Sold to a Laird Mass Market Paperback – Nov 24 2009
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About the Author
Karen Ranney wanted to be a writer from the time she was five years old and filled her Big Chief tablet with stories. People in stories did amazing things and she was too shy to do anything amazing. Years spent in Japan, Paris, and Italy, however, not only fueled her imagination but proved she wasn't that shy after all.
Now a New York Times and USA Today bestseller, she prefers to keep her adventures between the covers of her books. Karen lives in San Antonio, Texas.
Most Helpful Customer Reviews on Amazon.com (beta)
In Sold to a Laird, Lady Sarah is the daughter of a Duke. Her father raised her with fierce strictness and no love at all. She is forced by her father to marry a stranger, Douglas Eston, in order to spare her dying mother from a trip to her homeland of Scotland. Lady Sarah appears cold and emotionless, but Douglas Eston warms her bit by slow bit. It's a sensual game that Eston plays with Sarah, and one that undoubtedly left me in awe of the amount of emotional intensity some of their scenes are filled with.
Sarah struck me as an honest, innocent young woman. Her fears and emotions towards Eston didn't feel like they were coming from a naive woman, but an unknowing, inexperienced one. I've read books where the heroine had no clue what took place between a man and a woman or the desires that could rise up and consume them and they seemed a bit much. A bit over the top. Not very believable. But in this book, I found myself saddened by, and wholly believing Sarah's lack of knowledge and her fight to deny the passions Douglas begins to fill her with.
This book, as with the previous two books I've read, has such a somber mood that really makes your heart ache for the characters. Douglas was the epitome of heroes for Sarah, holding her and comforting her when she most needed it, simply being there for her, understanding her. He took into consideration her upbringing and accepted her for who she was. And Sarah, I loved that she never grew angry with the liberties Douglas took, the way he, at times, pushed her. He did it in just a way that gave her time to think through the turmoil of feelings swirling through her.
Another fantastically done, heartfelt and moving romance between two people that need each other, especially Sarah. And Douglas Eston is her perfect match. The two meld together beautifully. This is another book that I'll look back on with a warm heart remembering the gentle, soothing touches Douglas bestowed on his Lady Sarah.
Douglas Eston meets lady Sarah when she barges into a meeting he is having with her father, and starts pleading with her father to let her mother remain at Chavensworth, because her mother's health is too poor - if she is moved to Scotland she wouldn't survive the journey. Sarah does not even realize that someone else is in her father's office at first. The duke of Herridge wants Douglas to produce diamonds for him, and since Douglas has the formula the duke finds a way to cut a deal with Douglas. The duke will give him some money and his daughter's hand in marriage, in return for the diamonds. Douglas is shocked at first that the duke would just offer his daughter's hand like that, but since he is smitten with lady Sarah he decides to agree. The duke threatens his daughter, if she wants her mother to remain in Chavensworth, she will agree to the marriage. So both Sarah and Douglas find themselves married.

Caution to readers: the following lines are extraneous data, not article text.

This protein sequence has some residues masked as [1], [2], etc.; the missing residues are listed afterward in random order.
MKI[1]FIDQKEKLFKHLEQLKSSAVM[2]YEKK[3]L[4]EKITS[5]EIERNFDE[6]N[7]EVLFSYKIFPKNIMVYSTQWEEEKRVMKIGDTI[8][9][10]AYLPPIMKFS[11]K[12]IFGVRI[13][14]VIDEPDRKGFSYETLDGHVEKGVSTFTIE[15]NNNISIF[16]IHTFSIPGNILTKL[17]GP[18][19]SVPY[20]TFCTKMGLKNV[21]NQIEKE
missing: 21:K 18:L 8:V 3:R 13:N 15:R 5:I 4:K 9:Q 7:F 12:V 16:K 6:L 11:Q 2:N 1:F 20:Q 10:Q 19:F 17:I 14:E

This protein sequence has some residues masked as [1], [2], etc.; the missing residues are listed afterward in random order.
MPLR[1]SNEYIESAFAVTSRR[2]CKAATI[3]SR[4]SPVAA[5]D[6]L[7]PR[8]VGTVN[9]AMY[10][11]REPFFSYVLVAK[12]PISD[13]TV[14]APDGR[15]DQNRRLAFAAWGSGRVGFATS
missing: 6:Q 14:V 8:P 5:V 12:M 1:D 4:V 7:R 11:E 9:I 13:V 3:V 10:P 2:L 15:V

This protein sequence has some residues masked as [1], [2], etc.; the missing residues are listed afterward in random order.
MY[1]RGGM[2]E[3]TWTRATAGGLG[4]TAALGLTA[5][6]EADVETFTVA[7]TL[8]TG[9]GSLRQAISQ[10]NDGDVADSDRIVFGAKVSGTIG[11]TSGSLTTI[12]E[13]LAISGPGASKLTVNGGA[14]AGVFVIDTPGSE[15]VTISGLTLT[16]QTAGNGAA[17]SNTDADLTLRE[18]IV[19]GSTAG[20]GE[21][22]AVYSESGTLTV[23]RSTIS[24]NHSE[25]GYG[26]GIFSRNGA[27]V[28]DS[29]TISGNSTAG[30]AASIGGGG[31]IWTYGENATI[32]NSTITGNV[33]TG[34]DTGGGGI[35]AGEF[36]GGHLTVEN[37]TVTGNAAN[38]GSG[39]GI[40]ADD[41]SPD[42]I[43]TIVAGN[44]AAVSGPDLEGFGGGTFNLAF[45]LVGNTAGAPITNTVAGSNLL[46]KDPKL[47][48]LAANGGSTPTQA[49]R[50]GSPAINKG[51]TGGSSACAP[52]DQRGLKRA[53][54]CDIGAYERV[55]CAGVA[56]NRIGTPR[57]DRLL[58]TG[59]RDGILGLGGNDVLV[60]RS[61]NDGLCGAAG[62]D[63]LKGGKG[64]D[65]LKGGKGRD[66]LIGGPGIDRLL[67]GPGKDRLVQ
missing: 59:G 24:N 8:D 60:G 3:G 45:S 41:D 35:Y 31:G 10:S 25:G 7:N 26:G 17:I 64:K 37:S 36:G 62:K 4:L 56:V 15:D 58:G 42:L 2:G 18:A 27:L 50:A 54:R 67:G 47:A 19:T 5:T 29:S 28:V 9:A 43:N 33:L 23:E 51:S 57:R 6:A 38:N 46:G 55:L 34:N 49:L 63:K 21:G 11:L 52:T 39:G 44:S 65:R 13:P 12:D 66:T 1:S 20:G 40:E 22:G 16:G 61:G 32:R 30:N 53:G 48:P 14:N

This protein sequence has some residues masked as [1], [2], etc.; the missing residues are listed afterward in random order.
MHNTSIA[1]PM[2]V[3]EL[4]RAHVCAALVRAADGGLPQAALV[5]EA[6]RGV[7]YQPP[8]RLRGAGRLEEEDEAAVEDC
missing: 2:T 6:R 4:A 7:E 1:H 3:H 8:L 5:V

Douglas is a great hero, he grew up on the streets and built himself up. He doesn't know how a gentleman is supposed to behave, so he keeps a small notebook where he writes everything he learns about proper behavior, so that he wouldn't forget. He sees Sarah and instantly falls for her, and then sets out to win her. Sarah is a likable heroine, who grew up learning to hide her feelings in the face of her father's wrath, and always be restrained. So it is no wonder that she sometimes comes off as cold.
The two things that could have been done better are:
1. Douglas expected Sarah to sleep with him in the same bed, on the first night of their wedding, even though they both acknowledged that they were still practically strangers. He told her that he wouldn't get intimate with her yet, because she would need to know him better first. Yet, he expected her to share the same bed with him, even though he's sleeping completely naked. I found his carelessness about being naked to be amusing, in comparison to lady Sarah's blushing and huffing lol. But I couldn't understand Douglas's reasoning (I mean he could have slept in his drawers at least, to make Sarah more comfortable in the beginning).
2. I loved the part when Douglas took care of Sarah when her mother died, and it was in that scene that the reader really sees how deeply Sarah loves and cares. However in contrast, when Sarah should have shown as much emotion towards the end, when she thought that Douglas had died, she didn't. At that point in the book, she should be showing much more emotion in contrast to the beginning, or else the character development weakens. Hence while I like Sarah, her character development was not as good as it could have been.
So in the end this is a good 4 star read, and I liked it. Despite the flaws, the H/h are both likable. I also really liked the descriptions, the author has a knack for describing for example the grounds of Chavensworth or the gardens, and elegantly tying it to the character's emotions and thoughts - like somehow there's a connection between the two, and I love that.